Significant Woman: Cleopatra
I chose to write my "Significant Woman" paper on Egypt's last pharaoh, Cleopatra. When I began my report, I knew very little about Cleopatra, except that she was the mistress of both Julius Caesar and Mark Antony of Rome. I wondered what impacts on history Cleopatra made on her own.
I feel that Cleopatra was a very significant woman in history because she was very aggressive and assertive, characteristics that have always been considered unfeminine. At the same time, however, Cleopatra has been remembered by some as somewhat of a sex object, which is and always has been a common judgement of attractive females. Cleopatra did use her sex appeal to her advantage. It was one of the few manipulations that nobody could take away from her, and it was a very convincing form of persuasion.
Cleopatra's family had been ruling Egypt since 305 BC, when Ptolemy I declared himself King of Egypt sometime after Alexander the Great's death. The Ptolemy family was of Macedonian decent, not Egyptian.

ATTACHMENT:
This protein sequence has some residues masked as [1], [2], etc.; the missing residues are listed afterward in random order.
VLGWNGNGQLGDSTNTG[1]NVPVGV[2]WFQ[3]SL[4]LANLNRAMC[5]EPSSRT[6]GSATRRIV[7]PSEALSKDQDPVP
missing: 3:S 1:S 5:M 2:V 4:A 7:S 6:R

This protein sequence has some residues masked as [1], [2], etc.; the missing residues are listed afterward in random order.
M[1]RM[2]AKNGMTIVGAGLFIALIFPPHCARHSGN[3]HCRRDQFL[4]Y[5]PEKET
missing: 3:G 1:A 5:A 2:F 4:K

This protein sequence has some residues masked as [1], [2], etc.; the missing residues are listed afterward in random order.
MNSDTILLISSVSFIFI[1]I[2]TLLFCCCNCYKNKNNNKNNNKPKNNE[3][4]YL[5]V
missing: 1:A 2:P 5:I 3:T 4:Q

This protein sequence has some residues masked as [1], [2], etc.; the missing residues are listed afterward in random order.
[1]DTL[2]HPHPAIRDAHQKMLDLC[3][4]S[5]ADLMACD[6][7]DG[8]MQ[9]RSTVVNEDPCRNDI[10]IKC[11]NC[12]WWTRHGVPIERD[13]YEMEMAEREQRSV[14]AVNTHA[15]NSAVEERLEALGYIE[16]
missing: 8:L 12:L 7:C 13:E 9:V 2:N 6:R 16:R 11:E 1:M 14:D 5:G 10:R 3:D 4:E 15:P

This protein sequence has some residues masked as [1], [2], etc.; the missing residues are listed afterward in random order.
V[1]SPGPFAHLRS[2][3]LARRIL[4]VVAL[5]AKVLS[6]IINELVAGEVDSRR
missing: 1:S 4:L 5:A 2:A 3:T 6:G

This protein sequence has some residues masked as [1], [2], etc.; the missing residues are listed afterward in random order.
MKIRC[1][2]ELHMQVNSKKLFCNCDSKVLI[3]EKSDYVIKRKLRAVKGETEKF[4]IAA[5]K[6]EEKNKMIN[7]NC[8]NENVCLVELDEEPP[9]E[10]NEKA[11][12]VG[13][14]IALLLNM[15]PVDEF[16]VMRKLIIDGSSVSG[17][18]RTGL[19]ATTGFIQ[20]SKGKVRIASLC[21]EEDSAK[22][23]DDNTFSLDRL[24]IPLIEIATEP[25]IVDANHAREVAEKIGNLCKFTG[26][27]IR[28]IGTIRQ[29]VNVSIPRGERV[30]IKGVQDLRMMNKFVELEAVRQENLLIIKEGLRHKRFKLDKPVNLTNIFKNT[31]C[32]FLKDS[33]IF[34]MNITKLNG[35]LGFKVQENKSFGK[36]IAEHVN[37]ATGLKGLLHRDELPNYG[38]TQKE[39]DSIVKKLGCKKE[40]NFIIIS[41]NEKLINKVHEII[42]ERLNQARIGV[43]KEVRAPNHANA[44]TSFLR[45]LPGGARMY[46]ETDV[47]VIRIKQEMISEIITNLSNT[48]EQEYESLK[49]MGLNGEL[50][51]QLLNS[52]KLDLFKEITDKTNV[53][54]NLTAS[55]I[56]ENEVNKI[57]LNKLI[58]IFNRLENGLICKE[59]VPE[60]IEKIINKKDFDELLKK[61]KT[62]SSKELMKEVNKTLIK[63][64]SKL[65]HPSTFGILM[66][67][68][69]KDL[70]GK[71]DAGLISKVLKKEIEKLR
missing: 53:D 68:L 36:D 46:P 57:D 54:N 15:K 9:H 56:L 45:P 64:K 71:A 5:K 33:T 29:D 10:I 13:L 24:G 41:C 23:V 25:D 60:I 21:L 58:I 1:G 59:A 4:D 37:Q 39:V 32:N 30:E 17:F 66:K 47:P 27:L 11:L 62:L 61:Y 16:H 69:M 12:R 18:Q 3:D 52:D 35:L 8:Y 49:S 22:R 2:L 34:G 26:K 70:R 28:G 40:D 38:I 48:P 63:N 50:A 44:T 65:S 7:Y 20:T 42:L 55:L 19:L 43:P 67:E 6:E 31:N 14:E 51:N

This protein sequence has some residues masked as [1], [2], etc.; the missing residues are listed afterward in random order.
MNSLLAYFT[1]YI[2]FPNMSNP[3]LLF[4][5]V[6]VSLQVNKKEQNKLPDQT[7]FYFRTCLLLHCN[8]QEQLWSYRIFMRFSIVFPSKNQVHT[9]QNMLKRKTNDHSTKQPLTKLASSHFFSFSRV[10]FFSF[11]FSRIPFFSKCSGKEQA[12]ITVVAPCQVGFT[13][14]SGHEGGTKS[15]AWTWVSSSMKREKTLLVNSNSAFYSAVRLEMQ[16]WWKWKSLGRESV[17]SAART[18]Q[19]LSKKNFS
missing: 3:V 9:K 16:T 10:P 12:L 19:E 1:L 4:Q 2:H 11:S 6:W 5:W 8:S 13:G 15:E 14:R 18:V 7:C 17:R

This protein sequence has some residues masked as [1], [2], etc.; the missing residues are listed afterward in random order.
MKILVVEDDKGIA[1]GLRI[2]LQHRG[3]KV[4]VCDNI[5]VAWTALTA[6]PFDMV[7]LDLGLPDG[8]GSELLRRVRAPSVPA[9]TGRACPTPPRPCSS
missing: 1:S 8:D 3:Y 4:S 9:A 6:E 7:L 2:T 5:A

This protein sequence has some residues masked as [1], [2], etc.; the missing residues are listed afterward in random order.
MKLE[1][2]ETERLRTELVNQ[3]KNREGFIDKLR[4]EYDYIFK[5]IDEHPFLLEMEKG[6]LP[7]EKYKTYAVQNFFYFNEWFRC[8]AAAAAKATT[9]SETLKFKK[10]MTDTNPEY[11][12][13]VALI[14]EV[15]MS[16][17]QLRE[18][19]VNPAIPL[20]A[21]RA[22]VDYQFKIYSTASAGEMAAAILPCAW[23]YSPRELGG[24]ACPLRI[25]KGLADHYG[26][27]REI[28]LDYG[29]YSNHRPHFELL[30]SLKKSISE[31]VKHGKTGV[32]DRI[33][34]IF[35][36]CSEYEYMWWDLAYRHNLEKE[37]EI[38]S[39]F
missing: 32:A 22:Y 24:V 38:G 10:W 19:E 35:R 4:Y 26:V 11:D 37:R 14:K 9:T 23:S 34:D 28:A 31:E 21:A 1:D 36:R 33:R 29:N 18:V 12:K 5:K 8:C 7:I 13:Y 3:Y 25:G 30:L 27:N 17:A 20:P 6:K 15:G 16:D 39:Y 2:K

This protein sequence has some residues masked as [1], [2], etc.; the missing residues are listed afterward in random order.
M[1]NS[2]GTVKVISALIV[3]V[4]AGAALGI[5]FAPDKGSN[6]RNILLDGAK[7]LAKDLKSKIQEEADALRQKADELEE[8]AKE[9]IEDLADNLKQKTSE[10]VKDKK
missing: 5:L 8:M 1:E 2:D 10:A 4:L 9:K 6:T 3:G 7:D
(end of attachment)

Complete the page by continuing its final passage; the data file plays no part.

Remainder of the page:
Cleopatra, more precisely, Cleopatra VII, was the third daughter of Ptolemy XII Neos Dionysos "Auletes", who began his rule of Egypt in 80 BC. Cleopatra VII's mother could possibly have been Cleopatra V Tryphaena, who either died or disappeared in 68 BC, right after Cleopatra VII's birth in 69 BC. Cleopatra VII had two older sisters, Cleopatra VI and Berenice IV, and one younger sister, Arsinoe IV. She also had two younger brothers, Ptolemy XIII and Ptolemy XIV. Ptolemy XII ruled until his death in 51 BC, with only a brief interruption in 58 BC when his second eldest daughter, Berenice IV, took over the kingdom. His will named Cleopatra and Ptolemy XIII as heirs to the throne. Leaders in Rome were named as guardians and were to uphold the choice of Ptolemy XII for the two to marry and jointly rule Egypt. Ptolemy II had established these brother-sister marriages as custom when he married his sister Arsinoe II. As children, Cleopatra...
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